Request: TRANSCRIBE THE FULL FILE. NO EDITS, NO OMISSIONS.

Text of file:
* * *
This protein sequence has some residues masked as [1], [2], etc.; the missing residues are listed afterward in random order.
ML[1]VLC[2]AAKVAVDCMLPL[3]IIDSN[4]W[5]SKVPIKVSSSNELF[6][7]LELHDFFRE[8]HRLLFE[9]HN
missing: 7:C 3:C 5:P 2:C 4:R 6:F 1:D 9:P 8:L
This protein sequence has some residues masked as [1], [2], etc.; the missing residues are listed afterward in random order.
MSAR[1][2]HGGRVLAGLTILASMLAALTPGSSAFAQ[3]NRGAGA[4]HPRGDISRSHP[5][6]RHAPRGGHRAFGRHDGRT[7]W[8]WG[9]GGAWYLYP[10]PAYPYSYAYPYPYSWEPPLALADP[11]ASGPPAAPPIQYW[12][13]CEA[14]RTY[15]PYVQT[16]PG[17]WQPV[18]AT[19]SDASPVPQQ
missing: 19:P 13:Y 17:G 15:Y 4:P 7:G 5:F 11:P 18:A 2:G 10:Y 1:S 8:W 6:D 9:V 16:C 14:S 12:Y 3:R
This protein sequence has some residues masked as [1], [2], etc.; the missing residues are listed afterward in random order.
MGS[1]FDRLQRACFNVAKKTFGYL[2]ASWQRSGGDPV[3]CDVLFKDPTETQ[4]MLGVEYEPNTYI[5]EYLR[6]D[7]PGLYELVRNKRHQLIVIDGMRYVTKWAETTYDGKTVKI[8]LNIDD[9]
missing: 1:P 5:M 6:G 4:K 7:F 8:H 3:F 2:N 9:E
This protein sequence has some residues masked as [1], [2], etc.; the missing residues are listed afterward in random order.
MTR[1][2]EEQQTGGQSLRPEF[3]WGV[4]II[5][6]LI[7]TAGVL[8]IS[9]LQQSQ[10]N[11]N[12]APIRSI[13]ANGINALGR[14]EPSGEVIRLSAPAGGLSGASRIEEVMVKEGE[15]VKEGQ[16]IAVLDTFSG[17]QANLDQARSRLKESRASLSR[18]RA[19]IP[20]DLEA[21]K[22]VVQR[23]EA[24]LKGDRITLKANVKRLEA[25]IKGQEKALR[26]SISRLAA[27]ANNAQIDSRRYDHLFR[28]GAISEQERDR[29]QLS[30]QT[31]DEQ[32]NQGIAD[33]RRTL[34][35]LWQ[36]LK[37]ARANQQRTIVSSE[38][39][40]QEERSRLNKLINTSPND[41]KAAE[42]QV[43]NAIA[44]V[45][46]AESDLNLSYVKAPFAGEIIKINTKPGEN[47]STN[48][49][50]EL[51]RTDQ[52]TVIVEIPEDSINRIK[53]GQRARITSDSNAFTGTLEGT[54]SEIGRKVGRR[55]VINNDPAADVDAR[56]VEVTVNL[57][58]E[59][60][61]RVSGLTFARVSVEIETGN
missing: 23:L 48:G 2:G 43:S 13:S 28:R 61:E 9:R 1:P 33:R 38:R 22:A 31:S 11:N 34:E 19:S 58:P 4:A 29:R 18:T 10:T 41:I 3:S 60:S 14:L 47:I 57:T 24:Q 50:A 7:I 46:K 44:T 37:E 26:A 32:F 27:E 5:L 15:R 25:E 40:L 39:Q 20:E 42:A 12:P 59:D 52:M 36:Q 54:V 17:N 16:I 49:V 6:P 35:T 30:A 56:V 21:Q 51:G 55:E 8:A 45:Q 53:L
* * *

This protein sequence has some residues masked as [1], [2], etc.; the missing residues are listed afterward in random order.
ML[1]VLC[2]AAKVAVDCMLPL[3]IIDSN[4]W[5]SKVPIKVSSSNELF[6][7]LELHDFFRE[8]HRLLFE[9]HN
missing: 7:C 3:C 5:P 2:C 4:R 6:F 1:D 9:P 8:L
This protein sequence has some residues masked as [1], [2], etc.; the missing residues are listed afterward in random order.
MSAR[1][2]HGGRVLAGLTILASMLAALTPGSSAFAQ[3]NRGAGA[4]HPRGDISRSHP[5][6]RHAPRGGHRAFGRHDGRT[7]W[8]WG[9]GGAWYLYP[10]PAYPYSYAYPYPYSWEPPLALADP[11]ASGPPAAPPIQYW[12][13]CEA[14]RTY[15]PYVQT[16]PG[17]WQPV[18]AT[19]SDASPVPQQ
missing: 19:P 13:Y 17:G 15:Y 4:P 7:G 5:F 11:P 18:A 2:G 10:Y 1:S 8:W 6:D 9:V 16:C 14:S 12:Y 3:R
This protein sequence has some residues masked as [1], [2], etc.; the missing residues are listed afterward in random order.
MGS[1]FDRLQRACFNVAKKTFGYL[2]ASWQRSGGDPV[3]CDVLFKDPTETQ[4]MLGVEYEPNTYI[5]EYLR[6]D[7]PGLYELVRNKRHQLIVIDGMRYVTKWAETTYDGKTVKI[8]LNIDD[9]
missing: 1:P 5:M 6:G 4:K 7:F 8:H 3:F 2:N 9:E
This protein sequence has some residues masked as [1], [2], etc.; the missing residues are listed afterward in random order.
MTR[1][2]EEQQTGGQSLRPEF[3]WGV[4]II[5][6]LI[7]TAGVL[8]IS[9]LQQSQ[10]N[11]N[12]APIRSI[13]ANGINALGR[14]EPSGEVIRLSAPAGGLSGASRIEEVMVKEGE[15]VKEGQ[16]IAVLDTFSG[17]QANLDQARSRLKESRASLSR[18]RA[19]IP[20]DLEA[21]K[22]VVQR[23]EA[24]LKGDRITLKANVKRLEA[25]IKGQEKALR[26]SISRLAA[27]ANNAQIDSRRYDHLFR[28]GAISEQERDR[29]QLS[30]QT[31]DEQ[32]NQGIAD[33]RRTL[34][35]LWQ[36]LK[37]ARANQQRTIVSSE[38][39][40]QEERSRLNKLINTSPND[41]KAAE[42]QV[43]NAIA[44]V[45][46]AESDLNLSYVKAPFAGEIIKINTKPGEN[47]STN[48][49][50]EL[51]RTDQ[52]TVIVEIPEDSINRIK[53]GQRARITSDSNAFTGTLEGT[54]SEIGRKVGRR[55]VINNDPAADVDAR[56]VEVTVNL[57][58]E[59][60][61]RVSGLTFARVSVEIETGN
missing: 23:L 48:G 2:G 43:S 13:S 28:R 61:E 9:R 1:P 33:R 38:R 22:A 31:S 11:N 34:E 19:S 58:P 4:A 29:R 18:T 10:T 41:I 3:S 60:S 14:L 47:I 57:T 24:Q 50:A 7:I 46:K 44:T 37:E 26:A 32:F 27:E 5:L 15:R 25:E 40:L 39:Q 20:E 42:A 12:P 59:D 52:M 36:Q 54:V 17:N 16:I 49:V 6:P 35:T 30:A 56:V 21:Q 51:G 55:E 8:A 45:Q 53:L